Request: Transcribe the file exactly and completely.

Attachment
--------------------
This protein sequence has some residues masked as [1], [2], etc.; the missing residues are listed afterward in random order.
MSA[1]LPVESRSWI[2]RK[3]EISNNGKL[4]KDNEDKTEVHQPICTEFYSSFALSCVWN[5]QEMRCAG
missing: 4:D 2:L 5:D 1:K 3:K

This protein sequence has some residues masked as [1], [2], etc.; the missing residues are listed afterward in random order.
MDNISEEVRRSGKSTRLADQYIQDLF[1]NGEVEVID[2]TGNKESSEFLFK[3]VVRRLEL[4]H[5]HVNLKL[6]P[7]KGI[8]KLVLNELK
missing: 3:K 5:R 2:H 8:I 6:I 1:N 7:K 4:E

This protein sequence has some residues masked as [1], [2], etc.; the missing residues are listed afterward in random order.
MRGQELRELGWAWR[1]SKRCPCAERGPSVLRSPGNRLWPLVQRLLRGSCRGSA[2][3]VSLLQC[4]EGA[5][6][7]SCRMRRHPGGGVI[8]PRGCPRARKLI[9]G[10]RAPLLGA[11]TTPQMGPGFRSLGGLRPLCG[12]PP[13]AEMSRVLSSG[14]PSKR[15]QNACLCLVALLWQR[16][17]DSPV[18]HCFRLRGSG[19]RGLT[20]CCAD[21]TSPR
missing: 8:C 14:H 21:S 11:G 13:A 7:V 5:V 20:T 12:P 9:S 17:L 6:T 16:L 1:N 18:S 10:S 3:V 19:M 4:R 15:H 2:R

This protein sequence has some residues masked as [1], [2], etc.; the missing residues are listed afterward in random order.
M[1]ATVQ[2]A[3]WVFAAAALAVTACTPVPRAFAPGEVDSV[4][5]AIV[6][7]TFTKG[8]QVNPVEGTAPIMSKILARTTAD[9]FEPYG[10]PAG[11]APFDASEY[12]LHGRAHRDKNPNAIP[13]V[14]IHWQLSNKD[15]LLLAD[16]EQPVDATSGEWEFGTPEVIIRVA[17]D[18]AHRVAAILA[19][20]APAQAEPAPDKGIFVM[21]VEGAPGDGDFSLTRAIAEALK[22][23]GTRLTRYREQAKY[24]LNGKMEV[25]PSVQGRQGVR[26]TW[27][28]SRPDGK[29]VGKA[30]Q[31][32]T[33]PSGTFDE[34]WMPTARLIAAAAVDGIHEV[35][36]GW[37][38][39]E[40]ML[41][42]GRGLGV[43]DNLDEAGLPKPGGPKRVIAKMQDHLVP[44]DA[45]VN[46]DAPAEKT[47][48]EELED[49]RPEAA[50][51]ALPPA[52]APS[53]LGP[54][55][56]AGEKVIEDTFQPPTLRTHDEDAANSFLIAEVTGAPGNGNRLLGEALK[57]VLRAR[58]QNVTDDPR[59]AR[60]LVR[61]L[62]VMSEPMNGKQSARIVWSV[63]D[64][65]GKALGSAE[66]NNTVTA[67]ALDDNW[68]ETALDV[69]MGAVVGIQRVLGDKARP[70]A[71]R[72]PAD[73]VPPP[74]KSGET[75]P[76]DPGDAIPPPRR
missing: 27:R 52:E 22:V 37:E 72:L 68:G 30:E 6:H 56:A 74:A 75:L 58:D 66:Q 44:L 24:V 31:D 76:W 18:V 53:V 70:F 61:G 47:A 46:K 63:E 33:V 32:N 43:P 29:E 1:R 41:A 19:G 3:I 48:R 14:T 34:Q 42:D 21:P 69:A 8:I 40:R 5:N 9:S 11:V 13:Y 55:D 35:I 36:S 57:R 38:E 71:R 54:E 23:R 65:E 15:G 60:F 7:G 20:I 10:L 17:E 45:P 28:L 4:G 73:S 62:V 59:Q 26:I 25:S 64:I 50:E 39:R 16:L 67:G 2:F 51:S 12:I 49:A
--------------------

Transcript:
This protein sequence has some residues masked as [1], [2], etc.; the missing residues are listed afterward in random order.
MSA[1]LPVESRSWI[2]RK[3]EISNNGKL[4]KDNEDKTEVHQPICTEFYSSFALSCVWN[5]QEMRCAG
missing: 4:D 2:L 5:D 1:K 3:K

This protein sequence has some residues masked as [1], [2], etc.; the missing residues are listed afterward in random order.
MDNISEEVRRSGKSTRLADQYIQDLF[1]NGEVEVID[2]TGNKESSEFLFK[3]VVRRLEL[4]H[5]HVNLKL[6]P[7]KGI[8]KLVLNELK
missing: 3:K 5:R 2:H 8:I 6:I 1:N 7:K 4:E

This protein sequence has some residues masked as [1], [2], etc.; the missing residues are listed afterward in random order.
MRGQELRELGWAWR[1]SKRCPCAERGPSVLRSPGNRLWPLVQRLLRGSCRGSA[2][3]VSLLQC[4]EGA[5][6][7]SCRMRRHPGGGVI[8]PRGCPRARKLI[9]G[10]RAPLLGA[11]TTPQMGPGFRSLGGLRPLCG[12]PP[13]AEMSRVLSSG[14]PSKR[15]QNACLCLVALLWQR[16][17]DSPV[18]HCFRLRGSG[19]RGLT[20]CCAD[21]TSPR
missing: 8:C 14:H 21:S 11:G 13:A 7:V 5:V 20:T 12:P 9:S 17:L 6:T 16:L 1:N 18:S 10:S 3:V 19:M 4:R 15:H 2:R

This protein sequence has some residues masked as [1], [2], etc.; the missing residues are listed afterward in random order.
M[1]ATVQ[2]A[3]WVFAAAALAVTACTPVPRAFAPGEVDSV[4][5]AIV[6][7]TFTKG[8]QVNPVEGTAPIMSKILARTTAD[9]FEPYG[10]PAG[11]APFDASEY[12]LHGRAHRDKNPNAIP[13]V[14]IHWQLSNKD[15]LLLAD[16]EQPVDATSGEWEFGTPEVIIRVA[17]D[18]AHRVAAILA[19][20]APAQAEPAPDKGIFVM[21]VEGAPGDGDFSLTRAIAEALK[22][23]GTRLTRYREQAKY[24]LNGKMEV[25]PSVQGRQGVR[26]TW[27][28]SRPDGK[29]VGKA[30]Q[31][32]T[33]PSGTFDE[34]WMPTARLIAAAAVDGIHEV[35][36]GW[37][38][39]E[40]ML[41][42]GRGLGV[43]DNLDEAGLPKPGGPKRVIAKMQDHLVP[44]DA[45]VN[46]DAPAEKT[47][48]EELED[49]RPEAA[50][51]ALPPA[52]APS[53]LGP[54][55][56]AGEKVIEDTFQPPTLRTHDEDAANSFLIAEVTGAPGNGNRLLGEALK[57]VLRAR[58]QNVTDDPR[59]AR[60]LVR[61]L[62]VMSEPMNGKQSARIVWSV[63]D[64][65]GKALGSAE[66]NNTVTA[67]ALDDNW[68]ETALDV[69]MGAVVGIQRVLGDKARP[70]A[71]R[72]PAD[73]VPPP[74]KSGET[75]P[76]DPGDAIPPPRR
missing: 27:R 52:E 22:V 37:E 72:L 68:G 30:E 6:H 56:A 74:A 75:L 58:D 66:Q 44:L 24:V 31:D 76:W 18:V 53:V 70:F 61:G 47:A 46:K 63:E 33:V 32:N 43:P 29:E 1:R 41:A 19:G 3:I 48:R 14:T 34:Q 42:D 21:P 69:A 8:I 40:R 5:N 9:S 11:V 13:Y 55:D 35:I 36:S 57:R 38:E 71:R 54:E 23:R 65:E 15:G 60:F 7:G 20:I 10:L 17:E 45:P 28:L 4:G 73:S 62:V 59:Q 26:I 25:S 64:I 50:E 39:R 16:L 67:G 2:F 51:S 12:I 49:A